To get to the Moon in 2024, the rocket is just NASA's first headache

phys.org | 4/9/2019 | Staff
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In the shadow of the Rocky Mountains, Alan Campbell, a project manager for space systems at the famed Draper Laboratory that built the computer which took astronauts to the Moon 50 years ago, is waiting for news from NASA.

His firm has continued to specialize in the advanced technology required for space travel and is a natural candidate to help the US space agency in its quest to return to the Moon by 2024—once final requests for proposals go out.

NASA - Right - Campbell - AFP - Draper

"We don't know when those are going to be because NASA is all thrown into a loop right now," Campbell told AFP from Draper's booth at the 35th Space Symposium, which is being held in Colorado Springs.

"They're still trying to figure it out," he said. "We can't really work on their problems until they tell us, 'These are the problems we want people to work on.'"

Wait - Hundreds - Companies - Aerospace - Giants

It's a similar wait for hundreds of other companies, ranging from aerospace giants to the most specialized of sub-contractors, many of whom are at the annual space industry event.

Until March 26 of last year, American boots were set to return to the Moon in 2028 following the last such mission by Apollo 17 in 1972.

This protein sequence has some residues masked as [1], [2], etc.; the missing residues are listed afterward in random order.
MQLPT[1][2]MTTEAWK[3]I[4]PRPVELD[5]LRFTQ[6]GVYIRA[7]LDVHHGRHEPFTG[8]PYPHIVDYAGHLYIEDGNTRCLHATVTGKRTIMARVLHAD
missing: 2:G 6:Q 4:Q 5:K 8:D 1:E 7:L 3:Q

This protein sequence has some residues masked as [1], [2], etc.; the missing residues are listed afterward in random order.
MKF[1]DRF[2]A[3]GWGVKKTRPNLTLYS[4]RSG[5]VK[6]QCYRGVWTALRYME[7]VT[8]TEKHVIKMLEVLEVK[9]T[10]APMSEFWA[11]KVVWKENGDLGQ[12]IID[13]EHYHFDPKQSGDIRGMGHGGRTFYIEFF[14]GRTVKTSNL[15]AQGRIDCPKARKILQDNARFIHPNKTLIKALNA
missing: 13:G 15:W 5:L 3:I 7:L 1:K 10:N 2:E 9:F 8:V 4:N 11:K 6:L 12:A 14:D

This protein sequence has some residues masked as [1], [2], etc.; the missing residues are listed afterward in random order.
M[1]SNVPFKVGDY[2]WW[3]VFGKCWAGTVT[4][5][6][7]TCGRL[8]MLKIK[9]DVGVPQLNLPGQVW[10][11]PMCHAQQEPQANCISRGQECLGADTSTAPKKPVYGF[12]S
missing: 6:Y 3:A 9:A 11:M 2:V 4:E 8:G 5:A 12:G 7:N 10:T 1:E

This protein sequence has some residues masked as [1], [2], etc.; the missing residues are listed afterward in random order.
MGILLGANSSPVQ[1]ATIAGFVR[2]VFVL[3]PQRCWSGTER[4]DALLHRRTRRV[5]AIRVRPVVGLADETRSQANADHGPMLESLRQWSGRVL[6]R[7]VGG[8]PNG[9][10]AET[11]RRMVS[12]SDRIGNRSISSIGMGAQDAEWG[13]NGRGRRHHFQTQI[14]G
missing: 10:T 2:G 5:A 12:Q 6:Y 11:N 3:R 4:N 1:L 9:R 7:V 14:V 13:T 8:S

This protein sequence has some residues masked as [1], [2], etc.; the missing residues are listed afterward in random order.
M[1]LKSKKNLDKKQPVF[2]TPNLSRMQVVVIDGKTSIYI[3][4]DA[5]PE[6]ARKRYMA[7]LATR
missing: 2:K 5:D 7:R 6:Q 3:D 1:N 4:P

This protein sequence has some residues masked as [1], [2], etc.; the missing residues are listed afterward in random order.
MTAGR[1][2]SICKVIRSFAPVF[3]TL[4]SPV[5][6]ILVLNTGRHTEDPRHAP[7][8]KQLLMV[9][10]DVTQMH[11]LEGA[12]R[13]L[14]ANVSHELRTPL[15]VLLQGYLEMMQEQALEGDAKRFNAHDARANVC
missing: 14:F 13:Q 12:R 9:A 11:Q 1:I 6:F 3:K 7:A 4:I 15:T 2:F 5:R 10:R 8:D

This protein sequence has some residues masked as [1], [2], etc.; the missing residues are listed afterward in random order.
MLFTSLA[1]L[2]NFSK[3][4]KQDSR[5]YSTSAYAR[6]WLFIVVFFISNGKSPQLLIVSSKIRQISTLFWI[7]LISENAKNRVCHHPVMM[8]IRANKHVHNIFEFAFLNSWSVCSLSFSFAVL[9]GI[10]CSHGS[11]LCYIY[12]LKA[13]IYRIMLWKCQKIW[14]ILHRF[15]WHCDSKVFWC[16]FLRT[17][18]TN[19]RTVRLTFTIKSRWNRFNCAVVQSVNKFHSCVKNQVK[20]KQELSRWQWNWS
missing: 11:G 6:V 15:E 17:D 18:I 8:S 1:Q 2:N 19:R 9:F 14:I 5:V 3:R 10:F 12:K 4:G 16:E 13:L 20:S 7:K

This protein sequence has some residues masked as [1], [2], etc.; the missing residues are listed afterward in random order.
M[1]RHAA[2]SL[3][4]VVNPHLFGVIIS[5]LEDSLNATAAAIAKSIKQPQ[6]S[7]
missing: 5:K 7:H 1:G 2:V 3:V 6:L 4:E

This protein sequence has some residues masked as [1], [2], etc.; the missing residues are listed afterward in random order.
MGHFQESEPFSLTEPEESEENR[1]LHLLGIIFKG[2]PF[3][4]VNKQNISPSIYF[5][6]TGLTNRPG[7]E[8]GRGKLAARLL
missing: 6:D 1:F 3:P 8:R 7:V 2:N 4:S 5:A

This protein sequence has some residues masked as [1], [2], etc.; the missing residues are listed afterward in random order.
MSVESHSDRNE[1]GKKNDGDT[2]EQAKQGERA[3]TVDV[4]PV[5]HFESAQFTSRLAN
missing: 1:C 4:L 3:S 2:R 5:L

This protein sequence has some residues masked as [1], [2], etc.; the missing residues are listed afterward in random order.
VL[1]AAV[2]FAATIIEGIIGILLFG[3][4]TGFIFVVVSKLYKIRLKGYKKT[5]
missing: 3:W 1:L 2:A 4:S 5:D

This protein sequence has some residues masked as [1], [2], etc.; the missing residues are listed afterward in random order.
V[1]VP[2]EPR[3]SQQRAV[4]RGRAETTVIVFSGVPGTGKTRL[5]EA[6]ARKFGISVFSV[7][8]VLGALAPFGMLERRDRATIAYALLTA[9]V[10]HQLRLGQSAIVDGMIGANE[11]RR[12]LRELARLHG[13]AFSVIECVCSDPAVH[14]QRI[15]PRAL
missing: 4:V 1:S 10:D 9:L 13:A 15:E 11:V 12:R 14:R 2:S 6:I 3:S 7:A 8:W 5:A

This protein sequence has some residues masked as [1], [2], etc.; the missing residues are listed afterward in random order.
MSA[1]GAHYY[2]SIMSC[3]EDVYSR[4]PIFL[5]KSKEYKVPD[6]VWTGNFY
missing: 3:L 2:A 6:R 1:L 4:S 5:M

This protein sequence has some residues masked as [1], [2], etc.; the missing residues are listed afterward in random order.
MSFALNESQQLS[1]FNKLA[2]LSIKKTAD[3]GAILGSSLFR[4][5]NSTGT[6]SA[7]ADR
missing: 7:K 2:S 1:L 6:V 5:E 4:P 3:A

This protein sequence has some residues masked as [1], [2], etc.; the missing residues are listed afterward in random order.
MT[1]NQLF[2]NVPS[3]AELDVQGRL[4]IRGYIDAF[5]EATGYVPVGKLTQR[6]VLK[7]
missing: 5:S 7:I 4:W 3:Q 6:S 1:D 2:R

Month - Administration - President - Donald - Trump

Last month though, the administration of President Donald Trump said it was speeding up that timetable by a full four years, throwing NASA into overdrive.

The first problem is linked to the super heavy rocket required for the lunar mission, the skyscraper-sized Space Launch System (SLS).

Boeing - Contractor - Years - Test - Flight

Boeing, the prime contractor, is years behind and isn't certain it will be ready for its first test flight, without humans, in 2020.

At its booth, the US aerospace giant had relegated a model of the SLS to a corner.

Orion - Capsule - Astronauts - Competitor - Lockheed

The Orion capsule that will transport the astronauts, built by competitor Lockheed Martin, should be ready, program manager Michael Hawes assures...
(Excerpt) Read more at: phys.org
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